HUMP DAY: THE MEDIA’S PORTRAYAL OF ALCOHOL
Alcohol use in the media is everywhere—advertisements, personal social media pages, music and music videos, sporting event highlights, film, you name it. It is commonplace for beer companies, for instance, to sell their product in such a way that does not portray its negative effects. In fact, beer commercials will create the illusion that nothing can go wrong when people drink alcohol. They will only focus on the positives. Most companies will put together an advertisement portraying beautiful men and women drinking beers in the suburban backyard of an old friend’s house during a lovely summer evening while the children, and most likely a dog or two, run around in the grass. It fills viewers with warm feelings, and forces them to associate alcohol with happiness, family, fun, and nostalgia. And for those who cannot yet drink beer, it makes them want to.
One commercial in particular perfectly encapsulates the misleading, and usually non-sequitur nature of beer commercials.The famous, and well-received Budweiser commercial starts off with a man and his young dog doing work in a horse stable, but when the dog gets stuck in the horse trailer of another man, he is toted off, away from the farm. The scene alternates between the man working with his clydesdales, and hopelessly searching for his friend, and the dog running through different parts of town, lost, confused, and filthy from having to sleep in alleyways and puddles. Eventually, the small dog finds his way back to the farm only to be greeted by an angry wolf. The horses are shown in the barn sensing the danger, and by some miracle, break out of their stables to defend the dog, and escort him back to his owner for a heartwarming reunion. A touching story, yes, but no where in the commercial is there alcohol. The sole purpose of the advertisement is to, yet again, condition viewers to associate the Budweiser brand with positive emotions like happiness, and in this case, courage. The commercial can be watched here:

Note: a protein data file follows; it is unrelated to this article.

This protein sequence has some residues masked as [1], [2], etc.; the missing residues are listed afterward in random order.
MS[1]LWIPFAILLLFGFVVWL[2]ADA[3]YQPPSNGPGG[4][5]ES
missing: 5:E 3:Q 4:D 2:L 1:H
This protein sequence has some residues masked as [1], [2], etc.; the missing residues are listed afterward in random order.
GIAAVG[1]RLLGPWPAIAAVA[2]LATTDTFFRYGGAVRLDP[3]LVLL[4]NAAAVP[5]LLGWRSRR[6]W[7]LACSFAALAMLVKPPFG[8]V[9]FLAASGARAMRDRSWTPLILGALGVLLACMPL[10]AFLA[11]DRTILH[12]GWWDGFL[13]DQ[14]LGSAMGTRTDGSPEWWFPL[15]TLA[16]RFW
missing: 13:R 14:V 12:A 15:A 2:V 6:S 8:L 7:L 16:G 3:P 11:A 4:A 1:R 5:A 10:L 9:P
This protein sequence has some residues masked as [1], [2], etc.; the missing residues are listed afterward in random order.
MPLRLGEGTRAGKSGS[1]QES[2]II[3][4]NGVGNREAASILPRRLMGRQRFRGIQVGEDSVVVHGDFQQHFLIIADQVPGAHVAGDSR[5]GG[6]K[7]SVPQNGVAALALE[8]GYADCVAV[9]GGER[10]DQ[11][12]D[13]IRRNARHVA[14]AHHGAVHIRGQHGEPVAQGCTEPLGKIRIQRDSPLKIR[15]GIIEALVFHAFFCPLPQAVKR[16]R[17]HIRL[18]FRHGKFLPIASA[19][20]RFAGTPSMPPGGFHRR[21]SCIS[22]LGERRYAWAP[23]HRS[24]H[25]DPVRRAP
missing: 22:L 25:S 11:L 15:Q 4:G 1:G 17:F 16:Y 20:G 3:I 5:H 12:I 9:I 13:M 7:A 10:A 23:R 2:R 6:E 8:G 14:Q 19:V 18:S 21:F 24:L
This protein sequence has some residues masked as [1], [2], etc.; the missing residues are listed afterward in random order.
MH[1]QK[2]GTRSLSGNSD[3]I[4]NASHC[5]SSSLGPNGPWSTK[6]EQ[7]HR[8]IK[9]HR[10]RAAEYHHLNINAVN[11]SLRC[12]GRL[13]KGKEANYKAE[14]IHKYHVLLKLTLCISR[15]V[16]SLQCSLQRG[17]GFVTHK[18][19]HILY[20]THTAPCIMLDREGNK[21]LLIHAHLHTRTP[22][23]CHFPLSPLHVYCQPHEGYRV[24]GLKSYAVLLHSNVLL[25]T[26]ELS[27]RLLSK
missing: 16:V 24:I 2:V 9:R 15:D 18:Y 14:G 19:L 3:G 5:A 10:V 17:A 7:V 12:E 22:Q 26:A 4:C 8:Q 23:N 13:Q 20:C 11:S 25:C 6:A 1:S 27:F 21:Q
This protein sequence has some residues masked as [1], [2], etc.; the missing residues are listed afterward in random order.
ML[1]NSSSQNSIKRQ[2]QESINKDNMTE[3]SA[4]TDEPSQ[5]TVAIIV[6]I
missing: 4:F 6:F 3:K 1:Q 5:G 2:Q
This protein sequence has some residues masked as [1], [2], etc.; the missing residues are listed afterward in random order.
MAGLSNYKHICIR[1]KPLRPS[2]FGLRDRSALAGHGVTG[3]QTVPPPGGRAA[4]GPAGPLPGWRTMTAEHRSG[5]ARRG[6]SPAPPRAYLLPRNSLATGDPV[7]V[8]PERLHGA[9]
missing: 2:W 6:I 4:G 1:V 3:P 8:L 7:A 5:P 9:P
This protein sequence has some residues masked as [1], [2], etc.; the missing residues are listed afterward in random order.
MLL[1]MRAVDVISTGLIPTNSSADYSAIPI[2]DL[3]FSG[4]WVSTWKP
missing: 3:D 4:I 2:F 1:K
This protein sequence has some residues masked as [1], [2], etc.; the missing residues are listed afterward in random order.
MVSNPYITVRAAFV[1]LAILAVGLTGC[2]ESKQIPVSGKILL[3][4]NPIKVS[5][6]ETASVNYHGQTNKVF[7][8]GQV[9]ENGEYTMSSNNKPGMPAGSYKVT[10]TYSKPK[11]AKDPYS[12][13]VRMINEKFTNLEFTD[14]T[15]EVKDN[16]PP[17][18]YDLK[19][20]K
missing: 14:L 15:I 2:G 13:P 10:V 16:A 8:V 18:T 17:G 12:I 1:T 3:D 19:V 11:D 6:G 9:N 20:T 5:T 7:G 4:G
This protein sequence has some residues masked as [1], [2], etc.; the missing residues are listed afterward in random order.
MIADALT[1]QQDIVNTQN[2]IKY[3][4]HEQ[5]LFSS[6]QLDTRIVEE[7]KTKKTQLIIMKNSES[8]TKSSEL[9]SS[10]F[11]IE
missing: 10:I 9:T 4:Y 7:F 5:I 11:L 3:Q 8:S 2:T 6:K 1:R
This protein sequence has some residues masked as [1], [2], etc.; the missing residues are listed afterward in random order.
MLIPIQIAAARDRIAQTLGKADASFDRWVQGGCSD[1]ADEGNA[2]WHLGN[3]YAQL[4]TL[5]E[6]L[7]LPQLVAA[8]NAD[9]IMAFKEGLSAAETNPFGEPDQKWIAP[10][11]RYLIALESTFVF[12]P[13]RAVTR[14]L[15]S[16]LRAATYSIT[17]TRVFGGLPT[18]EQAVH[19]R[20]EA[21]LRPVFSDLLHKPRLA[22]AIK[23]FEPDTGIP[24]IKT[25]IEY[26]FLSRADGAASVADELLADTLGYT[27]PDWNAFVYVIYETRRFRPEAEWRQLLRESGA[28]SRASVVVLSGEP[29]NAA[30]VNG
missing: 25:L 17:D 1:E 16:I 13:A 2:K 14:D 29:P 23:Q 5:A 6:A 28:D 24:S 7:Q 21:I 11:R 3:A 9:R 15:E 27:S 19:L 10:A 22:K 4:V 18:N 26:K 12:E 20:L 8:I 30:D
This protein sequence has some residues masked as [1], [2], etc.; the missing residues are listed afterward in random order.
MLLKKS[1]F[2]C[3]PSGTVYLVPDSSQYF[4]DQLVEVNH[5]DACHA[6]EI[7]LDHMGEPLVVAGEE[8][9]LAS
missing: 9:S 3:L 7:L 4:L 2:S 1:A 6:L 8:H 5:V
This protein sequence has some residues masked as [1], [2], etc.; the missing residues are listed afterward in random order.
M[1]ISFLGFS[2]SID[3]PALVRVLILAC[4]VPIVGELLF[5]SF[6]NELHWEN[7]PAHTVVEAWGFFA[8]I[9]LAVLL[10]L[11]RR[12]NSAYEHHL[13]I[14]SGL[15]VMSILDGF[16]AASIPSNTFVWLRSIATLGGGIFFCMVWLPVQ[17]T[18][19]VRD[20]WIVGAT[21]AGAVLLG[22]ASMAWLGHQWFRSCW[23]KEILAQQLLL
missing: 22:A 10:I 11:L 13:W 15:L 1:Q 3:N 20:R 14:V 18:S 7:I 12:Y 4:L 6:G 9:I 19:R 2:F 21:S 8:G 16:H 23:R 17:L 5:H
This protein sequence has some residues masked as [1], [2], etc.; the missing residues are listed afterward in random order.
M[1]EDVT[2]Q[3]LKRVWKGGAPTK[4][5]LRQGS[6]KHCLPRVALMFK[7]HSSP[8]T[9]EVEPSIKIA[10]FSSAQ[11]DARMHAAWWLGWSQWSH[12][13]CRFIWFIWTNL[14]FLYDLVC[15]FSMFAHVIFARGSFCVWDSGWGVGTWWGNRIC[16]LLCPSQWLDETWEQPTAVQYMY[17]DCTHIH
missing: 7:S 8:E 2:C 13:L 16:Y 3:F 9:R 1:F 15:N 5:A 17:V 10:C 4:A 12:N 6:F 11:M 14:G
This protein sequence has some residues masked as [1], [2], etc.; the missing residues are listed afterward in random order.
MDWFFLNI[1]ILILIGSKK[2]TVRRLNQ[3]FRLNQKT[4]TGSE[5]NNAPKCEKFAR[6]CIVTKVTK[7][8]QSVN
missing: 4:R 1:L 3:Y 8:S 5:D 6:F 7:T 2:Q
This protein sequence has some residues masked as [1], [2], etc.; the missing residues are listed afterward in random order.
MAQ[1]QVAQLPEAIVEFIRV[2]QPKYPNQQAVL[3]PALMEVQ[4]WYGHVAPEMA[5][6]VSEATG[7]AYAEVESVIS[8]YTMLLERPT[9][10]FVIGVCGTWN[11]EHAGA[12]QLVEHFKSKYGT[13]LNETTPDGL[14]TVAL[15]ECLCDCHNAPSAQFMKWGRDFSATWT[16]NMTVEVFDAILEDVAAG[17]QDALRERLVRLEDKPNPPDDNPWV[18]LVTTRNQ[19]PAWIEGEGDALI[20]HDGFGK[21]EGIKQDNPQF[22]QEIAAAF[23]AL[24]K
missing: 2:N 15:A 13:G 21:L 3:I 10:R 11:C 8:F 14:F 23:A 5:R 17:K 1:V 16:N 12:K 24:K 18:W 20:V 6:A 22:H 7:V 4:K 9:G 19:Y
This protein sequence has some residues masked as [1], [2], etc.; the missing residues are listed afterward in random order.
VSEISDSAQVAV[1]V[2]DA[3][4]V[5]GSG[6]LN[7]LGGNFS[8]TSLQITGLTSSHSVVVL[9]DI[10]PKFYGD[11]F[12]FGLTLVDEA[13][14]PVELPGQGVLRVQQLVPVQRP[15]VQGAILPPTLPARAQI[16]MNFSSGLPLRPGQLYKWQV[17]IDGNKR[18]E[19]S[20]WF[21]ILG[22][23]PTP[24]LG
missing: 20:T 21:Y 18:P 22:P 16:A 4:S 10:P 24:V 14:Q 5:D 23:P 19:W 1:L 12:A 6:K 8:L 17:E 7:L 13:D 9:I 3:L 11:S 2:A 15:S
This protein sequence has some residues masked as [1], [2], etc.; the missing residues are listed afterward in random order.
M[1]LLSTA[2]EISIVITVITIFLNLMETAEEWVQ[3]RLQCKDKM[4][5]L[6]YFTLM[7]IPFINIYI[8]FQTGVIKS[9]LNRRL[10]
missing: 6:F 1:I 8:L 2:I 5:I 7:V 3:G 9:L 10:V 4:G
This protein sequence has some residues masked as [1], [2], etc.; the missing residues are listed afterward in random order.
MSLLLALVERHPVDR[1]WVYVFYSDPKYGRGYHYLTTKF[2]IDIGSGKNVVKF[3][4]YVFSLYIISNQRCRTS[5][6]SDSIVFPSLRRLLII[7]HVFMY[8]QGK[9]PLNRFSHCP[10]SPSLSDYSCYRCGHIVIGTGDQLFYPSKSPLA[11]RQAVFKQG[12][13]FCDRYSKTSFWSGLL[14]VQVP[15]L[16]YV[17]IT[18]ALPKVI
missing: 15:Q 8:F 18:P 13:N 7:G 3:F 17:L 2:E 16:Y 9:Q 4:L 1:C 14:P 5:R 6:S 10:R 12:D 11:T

An article I found on alcohol use and its relationship to media, and social media highlights some interesting statistics about young people who are readily exposed to alcohol. One interesting point covered in the article says that, due to Twitter, Facebook, and Snapchat, it is easier than ever for “… people—and even strangers—to find parties, alcohol, and drugs.” People will constantly know where their friends are, and can find out where local parties are by taking less than one minute to check social media. Corporate media plays a large role in encouraging students to drink, and social media provides that outlet for them to have the constant ability to. It is an unfortunate pairing, and allows all too conveniently for young people to become dependent on and addicted to these harmful substances.
The article also provides real numbers regarding the correlation between early exposure of alcohol and drug use in the media, and real world alcohol and drug use later on in life. The numbers are shocking.
Learn more by reading the full article here: https://www.therecoveryvillage.com/recovery-blog/social-media-alcohol/
Researched and written by Peer Educator, Colleen MacBride